Il Sole 24 Ore, 21 ottobre 2020
Government intervention in the economy due to the emergency we are experiencing is now the fulcrum of European economic policy. We believe that the easing of those constraints that have long been described as an undue compression of popular sovereignty should not be read as a backtracking from the current European constitutional framework. On the contrary, it is part of its natural development. The explicit reference to the Social Market Economy model contained in the TEU (Treaty of the European Union) in fact refers to the concept of government intervention in compliance with the market order. This is such when it does not interfere with the price mechanism, creating perturbations (giving rise to the phenomena of free riding or feeding the fiscal illusion), and is aimed at re-establishing the conditions for the correct functioning of the competitive order.
On the basis of this premise, it is therefore legitimate to hope that the discretion that governments will enjoy with respect to the choices of use of the resources of the European Recovery Fund will not result in the arbitration of the political class and the instrumental use of the same for the purpose of acquiring consent. These choices will instead have to deal with the reality of a complex order which, precisely in compliance with the cardinal principle of liberalism: prevents the discretion of the “Prince,” represents popular sovereignty, and places significant constraints on political discretion by limiting it to the boundaries of fundamental rights and economic rationality.
Public choices always generate consequences on the allocative level. In this perspective, placing juridical-institutional constraints on politics and reducing the margins of arbitration of the political authority means implementing inclusive democratic processes and offering greater opportunities precisely to those who live on the margins of socio-economic dynamics, thus including them in the related processes. It is up to the rules that govern decision-making processes to create the conditions so that the allocative choices of the public sphere can be both efficient and fair at the same time, ensuring that the interaction between the different social actors can result in an increase in overall well-being.
The existing rules in Italy have not always proved to be up to this task. They have oriented the behavior of individual players in the public sphere towards the adoption of cooperative “strategies,” capable of generating benefits for all. In view of the challenges facing the country, it is right to ask which interventions can be included or not in the European Recovery Plan. It is equally important to ask whether our legal-political order is able to make allocative choices consistent with the EU constitutional framework and therefore, with the legal-economic order of competition and financial stability.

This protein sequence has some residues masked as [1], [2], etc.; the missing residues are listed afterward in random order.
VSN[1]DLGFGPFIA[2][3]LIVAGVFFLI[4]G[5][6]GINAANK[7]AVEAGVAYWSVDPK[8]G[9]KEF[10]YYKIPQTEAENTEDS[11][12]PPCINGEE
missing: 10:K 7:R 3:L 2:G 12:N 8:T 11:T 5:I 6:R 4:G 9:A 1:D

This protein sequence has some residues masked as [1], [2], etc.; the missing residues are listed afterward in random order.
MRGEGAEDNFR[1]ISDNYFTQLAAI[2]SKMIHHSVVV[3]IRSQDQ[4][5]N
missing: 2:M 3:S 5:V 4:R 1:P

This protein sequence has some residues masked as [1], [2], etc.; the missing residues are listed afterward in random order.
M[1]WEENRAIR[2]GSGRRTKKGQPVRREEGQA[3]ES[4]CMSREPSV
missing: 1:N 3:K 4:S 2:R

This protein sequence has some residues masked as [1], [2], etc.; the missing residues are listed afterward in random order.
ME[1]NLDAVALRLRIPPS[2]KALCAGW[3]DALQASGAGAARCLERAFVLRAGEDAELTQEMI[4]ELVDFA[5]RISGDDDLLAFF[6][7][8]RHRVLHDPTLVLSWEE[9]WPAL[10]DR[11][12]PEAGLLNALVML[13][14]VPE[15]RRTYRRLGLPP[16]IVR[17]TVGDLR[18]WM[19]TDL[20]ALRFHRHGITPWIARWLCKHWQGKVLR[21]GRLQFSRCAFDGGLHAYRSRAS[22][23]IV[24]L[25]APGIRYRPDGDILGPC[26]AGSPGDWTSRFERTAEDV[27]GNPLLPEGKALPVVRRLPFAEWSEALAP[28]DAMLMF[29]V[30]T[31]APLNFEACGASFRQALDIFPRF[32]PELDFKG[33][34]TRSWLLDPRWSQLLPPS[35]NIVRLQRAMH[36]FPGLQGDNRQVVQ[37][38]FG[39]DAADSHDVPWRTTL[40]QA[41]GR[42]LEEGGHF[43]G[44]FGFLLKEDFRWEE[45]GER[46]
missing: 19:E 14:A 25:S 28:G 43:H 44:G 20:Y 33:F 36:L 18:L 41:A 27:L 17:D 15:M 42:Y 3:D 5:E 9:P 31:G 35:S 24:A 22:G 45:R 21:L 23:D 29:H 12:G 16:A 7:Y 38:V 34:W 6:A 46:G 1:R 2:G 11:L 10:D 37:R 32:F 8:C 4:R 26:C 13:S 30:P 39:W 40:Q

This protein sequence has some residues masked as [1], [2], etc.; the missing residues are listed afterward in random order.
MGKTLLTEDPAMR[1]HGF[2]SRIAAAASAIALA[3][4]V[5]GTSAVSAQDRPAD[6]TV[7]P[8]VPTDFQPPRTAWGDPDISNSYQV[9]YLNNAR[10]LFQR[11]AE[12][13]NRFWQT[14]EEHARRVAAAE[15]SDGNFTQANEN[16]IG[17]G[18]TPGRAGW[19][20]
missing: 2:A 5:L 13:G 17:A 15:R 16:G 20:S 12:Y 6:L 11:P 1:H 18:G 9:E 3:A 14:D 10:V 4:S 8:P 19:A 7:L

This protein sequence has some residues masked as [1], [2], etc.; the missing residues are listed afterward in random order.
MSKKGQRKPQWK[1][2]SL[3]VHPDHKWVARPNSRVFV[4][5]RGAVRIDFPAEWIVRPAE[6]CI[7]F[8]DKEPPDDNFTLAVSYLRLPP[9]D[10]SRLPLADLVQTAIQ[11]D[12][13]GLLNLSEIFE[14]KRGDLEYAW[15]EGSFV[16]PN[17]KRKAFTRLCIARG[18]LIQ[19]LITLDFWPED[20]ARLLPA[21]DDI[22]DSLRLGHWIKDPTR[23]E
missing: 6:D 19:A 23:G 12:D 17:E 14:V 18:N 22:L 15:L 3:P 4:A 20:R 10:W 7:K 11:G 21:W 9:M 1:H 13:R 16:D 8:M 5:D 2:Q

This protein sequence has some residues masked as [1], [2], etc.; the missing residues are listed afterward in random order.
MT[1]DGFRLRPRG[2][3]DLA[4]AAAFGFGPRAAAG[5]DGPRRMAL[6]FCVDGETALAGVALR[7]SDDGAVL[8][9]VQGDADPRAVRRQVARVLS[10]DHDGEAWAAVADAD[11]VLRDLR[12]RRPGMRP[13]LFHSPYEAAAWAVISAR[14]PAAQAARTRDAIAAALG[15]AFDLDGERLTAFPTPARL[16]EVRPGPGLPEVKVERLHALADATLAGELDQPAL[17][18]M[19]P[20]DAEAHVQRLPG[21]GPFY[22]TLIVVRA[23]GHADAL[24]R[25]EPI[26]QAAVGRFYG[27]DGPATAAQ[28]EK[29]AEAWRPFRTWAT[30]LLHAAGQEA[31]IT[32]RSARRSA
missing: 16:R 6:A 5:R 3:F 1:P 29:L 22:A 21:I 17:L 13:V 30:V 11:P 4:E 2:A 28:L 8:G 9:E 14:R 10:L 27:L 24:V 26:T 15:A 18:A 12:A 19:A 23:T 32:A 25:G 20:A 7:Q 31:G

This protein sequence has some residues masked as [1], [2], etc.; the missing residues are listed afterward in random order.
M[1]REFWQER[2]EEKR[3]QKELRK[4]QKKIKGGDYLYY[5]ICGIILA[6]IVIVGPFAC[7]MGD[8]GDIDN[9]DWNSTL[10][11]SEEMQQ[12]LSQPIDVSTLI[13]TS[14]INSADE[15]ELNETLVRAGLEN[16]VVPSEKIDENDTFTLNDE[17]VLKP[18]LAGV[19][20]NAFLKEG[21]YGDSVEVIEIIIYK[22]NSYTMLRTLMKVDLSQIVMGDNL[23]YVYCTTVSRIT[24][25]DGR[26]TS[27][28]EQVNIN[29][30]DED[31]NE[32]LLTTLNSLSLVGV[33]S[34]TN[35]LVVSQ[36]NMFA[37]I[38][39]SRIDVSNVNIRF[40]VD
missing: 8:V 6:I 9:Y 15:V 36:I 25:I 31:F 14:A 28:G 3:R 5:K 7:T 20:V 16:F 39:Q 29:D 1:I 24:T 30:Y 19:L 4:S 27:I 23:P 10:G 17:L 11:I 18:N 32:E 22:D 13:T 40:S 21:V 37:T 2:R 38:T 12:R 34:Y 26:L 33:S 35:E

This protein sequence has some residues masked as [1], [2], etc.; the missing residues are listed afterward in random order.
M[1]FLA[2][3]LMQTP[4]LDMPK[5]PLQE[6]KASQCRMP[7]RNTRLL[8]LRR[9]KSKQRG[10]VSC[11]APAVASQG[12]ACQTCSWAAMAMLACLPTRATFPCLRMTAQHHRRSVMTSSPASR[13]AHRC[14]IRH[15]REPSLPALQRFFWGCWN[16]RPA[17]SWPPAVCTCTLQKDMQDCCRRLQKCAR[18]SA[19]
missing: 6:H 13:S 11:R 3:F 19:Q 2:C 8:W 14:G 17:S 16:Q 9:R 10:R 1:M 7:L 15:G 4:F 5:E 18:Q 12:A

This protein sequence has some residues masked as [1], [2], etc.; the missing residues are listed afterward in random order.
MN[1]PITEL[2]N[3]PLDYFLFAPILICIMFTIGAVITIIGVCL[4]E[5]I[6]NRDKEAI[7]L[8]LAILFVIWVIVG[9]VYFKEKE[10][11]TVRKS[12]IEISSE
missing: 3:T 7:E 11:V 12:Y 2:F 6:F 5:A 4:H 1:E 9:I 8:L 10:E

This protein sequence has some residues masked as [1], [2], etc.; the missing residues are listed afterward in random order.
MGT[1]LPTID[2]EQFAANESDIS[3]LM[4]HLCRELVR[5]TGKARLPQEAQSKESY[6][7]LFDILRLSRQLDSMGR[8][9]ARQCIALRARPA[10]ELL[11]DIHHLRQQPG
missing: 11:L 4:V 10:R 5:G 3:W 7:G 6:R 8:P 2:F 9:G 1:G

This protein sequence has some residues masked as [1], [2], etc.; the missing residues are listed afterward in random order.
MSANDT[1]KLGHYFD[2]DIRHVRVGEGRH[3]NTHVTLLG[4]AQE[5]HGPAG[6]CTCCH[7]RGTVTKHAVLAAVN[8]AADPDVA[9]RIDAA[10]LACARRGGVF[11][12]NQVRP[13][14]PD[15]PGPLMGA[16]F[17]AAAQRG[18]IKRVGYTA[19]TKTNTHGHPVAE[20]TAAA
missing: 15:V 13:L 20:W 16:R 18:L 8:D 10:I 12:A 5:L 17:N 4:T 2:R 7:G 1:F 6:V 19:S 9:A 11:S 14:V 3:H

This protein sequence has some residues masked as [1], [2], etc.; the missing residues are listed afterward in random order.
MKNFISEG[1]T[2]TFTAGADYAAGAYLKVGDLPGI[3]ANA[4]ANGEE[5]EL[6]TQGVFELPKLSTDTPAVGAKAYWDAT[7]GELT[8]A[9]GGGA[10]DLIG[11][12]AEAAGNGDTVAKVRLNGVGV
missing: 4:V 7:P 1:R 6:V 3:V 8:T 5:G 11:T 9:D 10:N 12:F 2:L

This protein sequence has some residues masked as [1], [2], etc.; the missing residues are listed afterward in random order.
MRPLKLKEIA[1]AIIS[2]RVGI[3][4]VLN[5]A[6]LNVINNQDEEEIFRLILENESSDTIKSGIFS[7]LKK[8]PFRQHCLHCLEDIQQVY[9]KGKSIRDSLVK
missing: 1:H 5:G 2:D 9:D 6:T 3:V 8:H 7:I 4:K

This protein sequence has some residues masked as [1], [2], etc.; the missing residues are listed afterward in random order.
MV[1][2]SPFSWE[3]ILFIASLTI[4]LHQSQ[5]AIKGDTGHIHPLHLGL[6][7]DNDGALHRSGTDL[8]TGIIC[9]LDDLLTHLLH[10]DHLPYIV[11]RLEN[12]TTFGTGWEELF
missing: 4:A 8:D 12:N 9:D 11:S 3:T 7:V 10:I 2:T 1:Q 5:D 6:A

The debate on the governance of the EU Recovery Fund is polarized between those who favor technocratic solutions and those who favor a classic paternalistic approach. This indeed testifies to the absence of full awareness of the consequences that “extractive institutional contexts” in denying the reasons for an open society and generate in terms of degrowth and underdevelopment. In this way, the Italian system risks missing yet another opportunity to restructure our economic system in the name of environmental sustainability and technological innovation and create the conditions so that, once the emergency has passed, our private economic systems’ degree of dependence from the public sector can be reduced.
The stakes are fundamental rights and freedoms and the sovereignty and dignity of citizens. After the storm, we risk finding ourselves with an even more assisted economic system, with a greater stock of debt, and less ability to resort to automatic stabilizers. With a halted society, we will be unable to be an active and effective part of those inclusive processes on which govern liberal democracies. Ultimately, liberal democracy itself is a condition for the efficiency of public decision-making processes, like a dog chasing its tail.
Fabio G. Angelini, Università Uninettuno di Roma
Flavio Felice, Università degli Studi del Molise